A blessing in disguise? Who knew I'd end up loving this teletherapy model of speech therapy!
In all my years of speech therapy experience, I had grown quite comfortable providing my services in home, at school, in clinics, while involving parents as much as possible. But when I peer back into those sessions, I see something I didn't realize was even happening. Parents were depending on me, far too much, to remedy their child's deficits. Even though I had made great efforts to make my sessions different than the traditional, sit-at-the-table-and-drill type speech therapy (because I work primarily with kids on the Autism spectrum who struggle to sit still), I still felt pressed to involve parents more. In fact, parents wanted to to be involved more, but we just didn't quite know how to do it!
Fast forward to our current COVID-19 situation, which has forced many of us out of our comfort zones, to learn how to provide services online to families, and WOW, I actually like it, if not love it! Working from a computer has had its benefits, that I had no idea were there. And instead of prolonged panic and lament over the change in routine, I am growing to embrace technology and the new parent roles it has unwrapped. Here are 5 reasons to celebrate our "new normal."
1. Especially when working with kids on the Autism Spectrum: aside from feeling overwhelmed by having to take on schooling demands at home, parents can be empowered to incorporate their child's therapy goals into their every day routine. What better time, but now, to learn how to work toward speech and language goals in their natural environment? I use methods from DIR Floortime already in my therapy sessions, which is highly focused on following the child's lead and coaching parents to be their child's main play partner. Speech therapy doesn't have to be yet another task to add to your already overwhelming quarantine routine! For help setting up goals that are developmental and natural for your child, please don't hesitate to reach out to me!
2. More time! Without the need to drive to and from work, clients' homes, and my own family's school, sports, sessions...we have stumbled upon a huge increase in time in our days. This opens up so many more session times for online sessions. Families and I can be more flexible with last minute changes, making it easier to plan make ups. And hey, more time with my family? I'll gladly accept lunch breaks with my toddler and play time with my kids in between clients.
3. Creativity Abounds. Having access to so many awesome online games, worksheets, activities, ideas has been great! Most have already been in existence, but now I've had no choice but to search the web for ideas. And I'm loving the extensive options out there. It's taken a few extra minutes to plan sessions geared for online learning, rather than using toys/books/printouts, but I'm actually feeling less limited in a way. Once again, recommending these options to parents to incorporate at home, really empowers them and promotes carry over of skills outside of therapy sessions. Here are a few sites I've been using with my students:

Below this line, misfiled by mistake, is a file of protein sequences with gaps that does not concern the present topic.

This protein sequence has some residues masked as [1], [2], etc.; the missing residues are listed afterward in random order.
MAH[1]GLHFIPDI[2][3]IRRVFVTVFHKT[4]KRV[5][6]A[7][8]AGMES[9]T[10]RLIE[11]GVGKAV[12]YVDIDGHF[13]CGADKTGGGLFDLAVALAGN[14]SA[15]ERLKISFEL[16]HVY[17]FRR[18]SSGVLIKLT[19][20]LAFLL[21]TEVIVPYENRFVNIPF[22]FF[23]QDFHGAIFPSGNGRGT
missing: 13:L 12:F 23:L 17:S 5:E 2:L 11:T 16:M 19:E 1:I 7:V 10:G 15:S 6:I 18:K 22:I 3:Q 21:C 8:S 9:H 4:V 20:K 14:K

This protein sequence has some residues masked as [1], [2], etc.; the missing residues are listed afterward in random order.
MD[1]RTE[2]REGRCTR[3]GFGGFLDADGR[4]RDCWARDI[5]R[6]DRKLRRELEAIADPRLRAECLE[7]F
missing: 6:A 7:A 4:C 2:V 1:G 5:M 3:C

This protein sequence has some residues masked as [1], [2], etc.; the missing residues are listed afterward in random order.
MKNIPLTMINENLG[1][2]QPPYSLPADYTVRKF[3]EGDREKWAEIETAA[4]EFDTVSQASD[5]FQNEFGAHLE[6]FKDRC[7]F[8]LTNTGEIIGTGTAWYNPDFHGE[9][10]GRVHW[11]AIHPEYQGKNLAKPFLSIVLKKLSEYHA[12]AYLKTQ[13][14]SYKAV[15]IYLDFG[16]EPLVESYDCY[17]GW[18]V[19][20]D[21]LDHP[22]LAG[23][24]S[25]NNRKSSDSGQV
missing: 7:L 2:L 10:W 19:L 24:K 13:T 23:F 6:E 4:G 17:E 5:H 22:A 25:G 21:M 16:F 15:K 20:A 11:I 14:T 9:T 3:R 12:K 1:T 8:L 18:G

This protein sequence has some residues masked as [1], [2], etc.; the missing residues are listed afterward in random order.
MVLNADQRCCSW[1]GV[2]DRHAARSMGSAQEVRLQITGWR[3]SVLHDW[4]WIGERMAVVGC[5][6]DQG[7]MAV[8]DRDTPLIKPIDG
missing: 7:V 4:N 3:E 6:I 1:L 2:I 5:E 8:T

4. Motivation: I find that most kids enjoy technology, and actually can't seem to get enough of it. So for some students, being able to look at a screen, play computer games, and use their iPad or Chromebook, has been great motivation. It's been a welcomed change from the traditional worksheets, flashcards, and toys. And although I personally miss seeing and playing with the kids in person at times, this generation of learners are very comfortable to interact with me over the web. In fact, they are often better at using the platforms and online games than me! Their motivation also increases the chances that they'll practice the same games/activities at home on their own time. Parents can use technology as motivation to work on speech goals as well as academics.
5. Parents feel better informed and aware of their child's therapy plan: Most of my clients have expressed how they prefer knowing what their child is working toward, the methods used, and to be able to speak with me each session. For the students I see online, whom I'd normally work with at a school setting, parents are now able to be part of their child's sessions. They are able to ask me questions, get parent coaching and observe sessions as they occur. I prefer their involvement as well, as it makes progress happen more quickly when parents are able to carry over therapy tasks at home.
So, I welcome this surprising new way of providing speech therapy to my clients! I hope you are also reassured that there are positives in this forced change in therapy settings. And when this is all over, I may actually continue offering teletherapy sessions, as it doesn't limit my services to my local area, but opens up my ability to help children from all over the world!